A few months ago, I blogged about the difference between density-dependent (DD) and frequency-dependent (FD) transmission. To recap, the difference is all about the shape of the contact rate function with regards to host density: in FD transmission, contact rate is assumed to be independent of host density. In DD transmission, contact rate is assumed to linearly increase with host density.
So, do we really only get two options? A linear increase or no relationship? As it turns out, there are a whole bunch of proposed transmission equations in the literature where contact rates are not linear or constant (e.g., McCallum et al. 2001). In fact, many authors have suggested that neither DD nor FD transmission are appropriate models; instead, the contact rate function (as measured by the transmission rate function) falls somewhere between the two, increasing non-linearly with host density (e.g., Fenton et al. 2002). The theoretical argument for a non-linear contact rate function is similar to the argument for using a Holling Type II functional response instead of a Holling Type I functional response for predator-prey interactions: a linear contact rate function might make sense at some host densities, but could contact rate really just keep increasing infinitely with host population density? Or should we expect saturation of contact rates at high host densities, where eventually adding another 100 or 1,000 hosts doesn’t appreciably change the per capita contact rate?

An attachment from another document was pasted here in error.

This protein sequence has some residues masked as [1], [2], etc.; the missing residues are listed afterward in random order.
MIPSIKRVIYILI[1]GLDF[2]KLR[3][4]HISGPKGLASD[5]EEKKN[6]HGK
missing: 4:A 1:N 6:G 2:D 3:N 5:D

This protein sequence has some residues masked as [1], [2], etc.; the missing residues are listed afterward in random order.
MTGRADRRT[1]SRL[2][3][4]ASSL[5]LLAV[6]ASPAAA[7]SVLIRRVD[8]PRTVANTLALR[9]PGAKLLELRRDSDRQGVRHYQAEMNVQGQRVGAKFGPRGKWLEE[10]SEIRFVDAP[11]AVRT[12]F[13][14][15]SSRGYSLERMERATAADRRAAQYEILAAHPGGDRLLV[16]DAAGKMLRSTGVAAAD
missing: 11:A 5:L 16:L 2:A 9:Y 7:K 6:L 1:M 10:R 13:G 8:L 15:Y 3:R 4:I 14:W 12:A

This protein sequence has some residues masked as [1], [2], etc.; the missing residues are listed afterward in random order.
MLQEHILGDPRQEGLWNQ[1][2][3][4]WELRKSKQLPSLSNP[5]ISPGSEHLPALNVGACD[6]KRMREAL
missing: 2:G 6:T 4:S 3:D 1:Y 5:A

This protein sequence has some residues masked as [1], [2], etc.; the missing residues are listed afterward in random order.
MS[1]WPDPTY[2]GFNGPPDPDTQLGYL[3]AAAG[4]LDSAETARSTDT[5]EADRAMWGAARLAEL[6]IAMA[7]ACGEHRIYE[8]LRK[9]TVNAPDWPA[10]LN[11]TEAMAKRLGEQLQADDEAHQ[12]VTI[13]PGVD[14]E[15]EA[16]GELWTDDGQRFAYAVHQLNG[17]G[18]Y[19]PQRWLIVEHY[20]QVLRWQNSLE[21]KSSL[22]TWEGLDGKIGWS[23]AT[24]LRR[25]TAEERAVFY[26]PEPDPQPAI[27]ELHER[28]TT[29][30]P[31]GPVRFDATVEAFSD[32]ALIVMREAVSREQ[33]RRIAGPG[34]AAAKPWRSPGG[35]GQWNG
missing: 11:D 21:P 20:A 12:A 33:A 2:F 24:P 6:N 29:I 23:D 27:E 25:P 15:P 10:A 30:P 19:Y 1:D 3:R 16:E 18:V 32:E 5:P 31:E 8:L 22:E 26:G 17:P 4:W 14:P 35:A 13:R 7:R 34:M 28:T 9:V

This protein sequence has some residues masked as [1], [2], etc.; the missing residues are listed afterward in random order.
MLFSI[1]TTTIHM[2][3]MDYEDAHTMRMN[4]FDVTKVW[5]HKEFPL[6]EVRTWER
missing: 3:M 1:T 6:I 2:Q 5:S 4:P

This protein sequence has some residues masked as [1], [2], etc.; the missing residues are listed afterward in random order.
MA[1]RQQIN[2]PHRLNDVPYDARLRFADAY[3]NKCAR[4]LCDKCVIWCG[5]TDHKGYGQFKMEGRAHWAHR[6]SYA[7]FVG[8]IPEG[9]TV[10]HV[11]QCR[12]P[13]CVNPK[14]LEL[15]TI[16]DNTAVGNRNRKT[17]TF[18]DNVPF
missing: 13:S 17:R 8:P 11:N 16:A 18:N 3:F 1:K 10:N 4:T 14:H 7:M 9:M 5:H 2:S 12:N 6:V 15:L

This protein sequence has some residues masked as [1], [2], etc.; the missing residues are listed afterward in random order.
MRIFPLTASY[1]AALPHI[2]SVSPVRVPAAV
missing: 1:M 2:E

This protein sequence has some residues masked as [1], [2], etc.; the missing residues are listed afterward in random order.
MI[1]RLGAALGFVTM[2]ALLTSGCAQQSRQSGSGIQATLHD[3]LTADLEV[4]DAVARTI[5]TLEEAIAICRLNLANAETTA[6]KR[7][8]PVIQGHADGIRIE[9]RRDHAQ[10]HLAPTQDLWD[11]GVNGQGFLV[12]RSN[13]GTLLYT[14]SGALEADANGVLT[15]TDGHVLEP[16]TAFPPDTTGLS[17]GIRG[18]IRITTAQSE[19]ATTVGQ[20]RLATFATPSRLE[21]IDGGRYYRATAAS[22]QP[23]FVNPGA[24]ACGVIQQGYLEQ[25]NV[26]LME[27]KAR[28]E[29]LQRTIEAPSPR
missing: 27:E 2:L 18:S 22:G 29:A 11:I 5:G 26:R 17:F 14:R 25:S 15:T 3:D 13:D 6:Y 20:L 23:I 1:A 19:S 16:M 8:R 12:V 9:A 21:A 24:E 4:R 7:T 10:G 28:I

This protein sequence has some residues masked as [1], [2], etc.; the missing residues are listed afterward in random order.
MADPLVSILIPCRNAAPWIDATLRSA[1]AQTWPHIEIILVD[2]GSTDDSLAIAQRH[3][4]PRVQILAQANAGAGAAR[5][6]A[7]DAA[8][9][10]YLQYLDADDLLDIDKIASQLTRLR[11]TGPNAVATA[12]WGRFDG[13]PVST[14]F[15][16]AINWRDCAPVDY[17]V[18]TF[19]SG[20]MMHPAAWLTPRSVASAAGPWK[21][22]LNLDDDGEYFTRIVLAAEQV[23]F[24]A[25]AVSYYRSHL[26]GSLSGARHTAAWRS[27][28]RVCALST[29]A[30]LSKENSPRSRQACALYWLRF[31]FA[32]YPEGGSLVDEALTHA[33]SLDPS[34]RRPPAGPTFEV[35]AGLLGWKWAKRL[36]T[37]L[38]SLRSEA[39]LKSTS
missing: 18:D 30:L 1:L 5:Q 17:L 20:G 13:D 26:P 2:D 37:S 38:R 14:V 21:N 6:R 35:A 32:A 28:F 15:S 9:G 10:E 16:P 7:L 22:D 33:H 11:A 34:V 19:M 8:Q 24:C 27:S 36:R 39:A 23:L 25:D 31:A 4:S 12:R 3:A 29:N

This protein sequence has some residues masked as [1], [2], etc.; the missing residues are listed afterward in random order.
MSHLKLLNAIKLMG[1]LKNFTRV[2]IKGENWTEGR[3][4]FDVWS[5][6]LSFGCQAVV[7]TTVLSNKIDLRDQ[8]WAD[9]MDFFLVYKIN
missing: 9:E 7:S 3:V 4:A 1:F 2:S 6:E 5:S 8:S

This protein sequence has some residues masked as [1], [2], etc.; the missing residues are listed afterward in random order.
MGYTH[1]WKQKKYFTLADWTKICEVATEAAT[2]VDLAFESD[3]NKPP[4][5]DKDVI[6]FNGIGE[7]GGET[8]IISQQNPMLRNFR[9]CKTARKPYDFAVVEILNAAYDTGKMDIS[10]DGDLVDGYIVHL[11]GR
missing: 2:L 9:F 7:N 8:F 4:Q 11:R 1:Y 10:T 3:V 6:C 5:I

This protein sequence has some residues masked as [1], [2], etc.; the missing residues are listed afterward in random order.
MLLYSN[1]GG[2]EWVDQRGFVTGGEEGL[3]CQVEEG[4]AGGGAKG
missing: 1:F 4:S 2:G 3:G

Most of the work in this area is from mathematical models/simulations, because it can be hard to measure animal contact rates (even when scientists get creative and use mouse raves and painted lice). We need more empirical data!!! This recent Ecology paper by Cross et al. (2013) is a good start. They quantified contact rates among female elk around Yellowstone using proximity logger collars, and found that contact rates increased non-linearly with group size, which they were kind of using as a proxy for density.
Given that the shape of the contact rate function is a fundamental assumption of every epidemiological model, I think there is shockingly little evidence to support the use of DD, FD, or non-linear transmission. MORE DATA, PLEASE.
Cross, P., T. Creech, M. Ebinger, and K. Manlove. 2013. Female elk contacts are neither frequency nor density dependent. Ecology 94:2076–2086.
Fenton, A., J. Fairbairn, R. Norman, and P. J. Hudson. 2002. Parasite transmission: reconciling theory and reality. Journal of Animal Ecology 71: 893–905. (PDF link)
McCallum, H., N. Barlow, and J. Hone. 2001. How should pathogen transmission be modelled? Trends in Ecology & Evolution 16: 295–300. (PDF link)